Researchers at the University of Southampton in the UK have developed a fast and energy efficient laser writing technique to create high-density nanostructures in silica glass. These tiny structures can be used for long-term, five-dimensional (5D) optical storage, which is more than 10,000 times as dense as Blue-Ray optical discs.
Scientists can talk about five-dimensional recording using three spatial dimensions and two optical: the orientation of the slow axis of polarized light, determined by the orientation of the nanostructure, and the slowdown, which depends on the size of the nanostructure. According to them, there is a need in the world for highly efficient forms of data storage on media with high capacity, low power consumption and long service life. In particular, 5D data storage in glass can be in demand in national archives, museums, libraries or private organizations.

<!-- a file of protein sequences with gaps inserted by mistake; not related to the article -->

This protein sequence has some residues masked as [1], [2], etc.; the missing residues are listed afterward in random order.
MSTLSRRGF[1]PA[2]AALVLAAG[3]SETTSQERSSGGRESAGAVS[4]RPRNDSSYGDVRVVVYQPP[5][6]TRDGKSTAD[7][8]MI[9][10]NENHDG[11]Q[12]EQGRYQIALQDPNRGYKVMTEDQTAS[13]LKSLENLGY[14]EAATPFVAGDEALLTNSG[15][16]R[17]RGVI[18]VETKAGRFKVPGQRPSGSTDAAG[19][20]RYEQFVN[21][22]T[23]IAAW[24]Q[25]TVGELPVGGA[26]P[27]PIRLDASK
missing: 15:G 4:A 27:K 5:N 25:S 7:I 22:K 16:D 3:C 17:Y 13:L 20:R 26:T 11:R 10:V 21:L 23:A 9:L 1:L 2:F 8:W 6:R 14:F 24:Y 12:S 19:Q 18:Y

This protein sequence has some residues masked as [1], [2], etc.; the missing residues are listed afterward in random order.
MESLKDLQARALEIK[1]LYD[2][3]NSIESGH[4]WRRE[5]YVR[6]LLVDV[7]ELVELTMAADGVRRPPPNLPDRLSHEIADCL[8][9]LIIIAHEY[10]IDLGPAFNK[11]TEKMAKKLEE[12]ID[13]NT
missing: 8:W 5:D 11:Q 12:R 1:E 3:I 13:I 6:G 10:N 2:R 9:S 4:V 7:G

The prototype shown in the photo has a capacity of 6 GB. The size of each of the four squares is only 8.8 x 8.8 mm. In terms of write speed, it is 1,000,000 voxels per second, which is roughly the equivalent of 230 KB / s.
Researchers are currently working to increase the write speed and the ability to use the technology outside the laboratory. For practical use, it will also be necessary to develop faster reading methods.
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